Hawaii’s volcano reaches an all time high

Jordan Brunson, Staff Writer

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Nearly 20 fissures have opened since the Kilauea volcano started erupting 12 days ago. On Monday, another fissure spewing lava and unhealthy gas opened up, and a crack in the Earth that emerged a day earlier was sending molten rock on a slow run for the ocean, officials said.

Volcanic air pollution and ash-fall have been reported in Pahala, and National Weather Service radar and pilots have reported the top of the volcano’s ash cloud is 10,000 to 12,000 feet above sea level. Kilauea has been intensifying this week with lava continuing to spew from fissures and rocket into the air.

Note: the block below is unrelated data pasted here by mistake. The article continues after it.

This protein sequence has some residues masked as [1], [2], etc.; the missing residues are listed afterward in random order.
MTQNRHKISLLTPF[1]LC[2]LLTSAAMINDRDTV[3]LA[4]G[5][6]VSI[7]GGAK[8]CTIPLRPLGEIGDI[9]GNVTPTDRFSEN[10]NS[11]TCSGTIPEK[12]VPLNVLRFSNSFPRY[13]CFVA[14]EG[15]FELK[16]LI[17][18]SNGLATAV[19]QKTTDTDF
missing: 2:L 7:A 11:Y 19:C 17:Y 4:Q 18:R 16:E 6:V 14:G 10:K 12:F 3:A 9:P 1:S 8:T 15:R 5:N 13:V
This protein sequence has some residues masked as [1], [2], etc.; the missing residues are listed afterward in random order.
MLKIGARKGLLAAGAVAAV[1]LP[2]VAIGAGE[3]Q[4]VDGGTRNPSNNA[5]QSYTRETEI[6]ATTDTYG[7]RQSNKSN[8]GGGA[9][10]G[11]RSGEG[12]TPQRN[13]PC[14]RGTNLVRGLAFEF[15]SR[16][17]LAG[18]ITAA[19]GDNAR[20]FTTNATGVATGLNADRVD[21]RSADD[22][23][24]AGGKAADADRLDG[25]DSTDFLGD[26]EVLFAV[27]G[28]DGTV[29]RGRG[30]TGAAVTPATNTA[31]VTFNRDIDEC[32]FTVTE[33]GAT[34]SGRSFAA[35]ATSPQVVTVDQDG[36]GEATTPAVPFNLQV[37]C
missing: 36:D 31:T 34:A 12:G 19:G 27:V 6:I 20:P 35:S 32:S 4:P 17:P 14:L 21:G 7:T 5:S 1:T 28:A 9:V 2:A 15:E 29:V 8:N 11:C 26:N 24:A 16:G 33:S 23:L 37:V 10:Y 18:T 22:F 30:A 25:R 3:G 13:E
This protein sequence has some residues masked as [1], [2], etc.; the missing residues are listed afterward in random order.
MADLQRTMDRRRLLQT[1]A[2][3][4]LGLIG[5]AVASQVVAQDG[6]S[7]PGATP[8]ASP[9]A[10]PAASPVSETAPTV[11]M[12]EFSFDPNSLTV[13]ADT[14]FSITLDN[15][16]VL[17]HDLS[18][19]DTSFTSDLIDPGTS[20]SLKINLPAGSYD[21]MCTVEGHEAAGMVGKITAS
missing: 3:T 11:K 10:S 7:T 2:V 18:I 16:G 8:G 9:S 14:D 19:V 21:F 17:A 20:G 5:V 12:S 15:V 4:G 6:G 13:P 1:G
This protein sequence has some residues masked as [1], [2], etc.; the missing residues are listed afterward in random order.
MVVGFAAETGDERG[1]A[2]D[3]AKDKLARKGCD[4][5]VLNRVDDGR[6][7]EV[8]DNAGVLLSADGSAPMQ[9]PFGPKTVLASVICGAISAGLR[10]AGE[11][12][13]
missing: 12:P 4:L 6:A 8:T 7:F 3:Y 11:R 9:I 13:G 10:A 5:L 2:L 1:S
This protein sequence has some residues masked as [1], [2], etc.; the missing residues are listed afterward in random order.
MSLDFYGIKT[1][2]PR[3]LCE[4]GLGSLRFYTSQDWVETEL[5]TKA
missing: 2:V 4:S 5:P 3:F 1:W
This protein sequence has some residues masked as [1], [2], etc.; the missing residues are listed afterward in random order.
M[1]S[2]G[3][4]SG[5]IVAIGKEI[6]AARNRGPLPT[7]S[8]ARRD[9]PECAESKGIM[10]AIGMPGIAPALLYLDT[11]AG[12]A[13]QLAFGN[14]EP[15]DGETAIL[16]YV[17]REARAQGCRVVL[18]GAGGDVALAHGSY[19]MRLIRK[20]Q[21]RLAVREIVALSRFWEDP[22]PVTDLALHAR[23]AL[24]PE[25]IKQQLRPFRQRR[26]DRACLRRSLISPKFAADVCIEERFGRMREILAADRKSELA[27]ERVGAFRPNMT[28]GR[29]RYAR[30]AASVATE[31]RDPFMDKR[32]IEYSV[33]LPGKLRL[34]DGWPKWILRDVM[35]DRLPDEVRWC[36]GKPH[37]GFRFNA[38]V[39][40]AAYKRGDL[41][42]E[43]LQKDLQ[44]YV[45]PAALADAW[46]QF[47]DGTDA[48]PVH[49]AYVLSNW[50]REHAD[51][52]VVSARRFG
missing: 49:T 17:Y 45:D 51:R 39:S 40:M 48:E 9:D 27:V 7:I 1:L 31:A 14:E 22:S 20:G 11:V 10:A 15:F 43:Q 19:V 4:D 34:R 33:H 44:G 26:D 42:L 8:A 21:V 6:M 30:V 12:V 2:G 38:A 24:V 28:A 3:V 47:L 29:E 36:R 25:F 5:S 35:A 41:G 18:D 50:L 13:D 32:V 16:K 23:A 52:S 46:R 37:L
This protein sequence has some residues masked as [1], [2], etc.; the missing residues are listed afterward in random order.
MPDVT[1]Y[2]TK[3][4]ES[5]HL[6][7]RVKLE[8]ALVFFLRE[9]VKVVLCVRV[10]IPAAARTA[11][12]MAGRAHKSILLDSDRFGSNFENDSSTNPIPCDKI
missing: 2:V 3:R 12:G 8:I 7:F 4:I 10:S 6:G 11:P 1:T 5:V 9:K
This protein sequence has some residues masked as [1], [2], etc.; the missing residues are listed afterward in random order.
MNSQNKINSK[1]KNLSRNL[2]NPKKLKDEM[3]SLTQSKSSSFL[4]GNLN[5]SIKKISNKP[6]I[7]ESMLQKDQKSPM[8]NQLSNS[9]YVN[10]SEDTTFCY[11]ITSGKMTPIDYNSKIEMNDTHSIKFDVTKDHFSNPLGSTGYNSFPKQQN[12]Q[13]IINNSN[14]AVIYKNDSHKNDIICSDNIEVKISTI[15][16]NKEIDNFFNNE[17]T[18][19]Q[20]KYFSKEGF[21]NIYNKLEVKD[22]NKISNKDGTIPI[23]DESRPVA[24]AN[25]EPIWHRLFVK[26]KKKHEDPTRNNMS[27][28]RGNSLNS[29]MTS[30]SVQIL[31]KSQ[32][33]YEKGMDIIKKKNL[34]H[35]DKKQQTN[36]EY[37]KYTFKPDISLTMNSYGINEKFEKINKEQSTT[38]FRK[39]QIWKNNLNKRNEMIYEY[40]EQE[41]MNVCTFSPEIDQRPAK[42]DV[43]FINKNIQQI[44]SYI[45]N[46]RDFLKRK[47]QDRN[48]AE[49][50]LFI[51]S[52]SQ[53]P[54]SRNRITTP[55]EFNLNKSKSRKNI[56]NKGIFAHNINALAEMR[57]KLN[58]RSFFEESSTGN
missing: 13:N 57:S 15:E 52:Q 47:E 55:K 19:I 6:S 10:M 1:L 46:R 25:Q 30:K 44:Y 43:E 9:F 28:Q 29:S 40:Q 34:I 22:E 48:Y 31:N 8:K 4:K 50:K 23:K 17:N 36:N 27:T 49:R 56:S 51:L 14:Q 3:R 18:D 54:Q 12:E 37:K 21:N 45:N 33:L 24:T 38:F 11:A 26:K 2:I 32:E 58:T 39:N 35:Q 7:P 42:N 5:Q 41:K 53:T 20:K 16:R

Massive concerns over air quality were raised this week after the lava flow crashed into the Pacific Ocean, releasing toxic gases. Lava flow is also heading towards an 800-acre geothermal plant and experts have warned it could unleash more gases into the air. Experts have warned of further explosions from the Kilauea volcano after its massive eruption last Thursday, which sent a gigantic ash cloud about 30,000 feet into the air.

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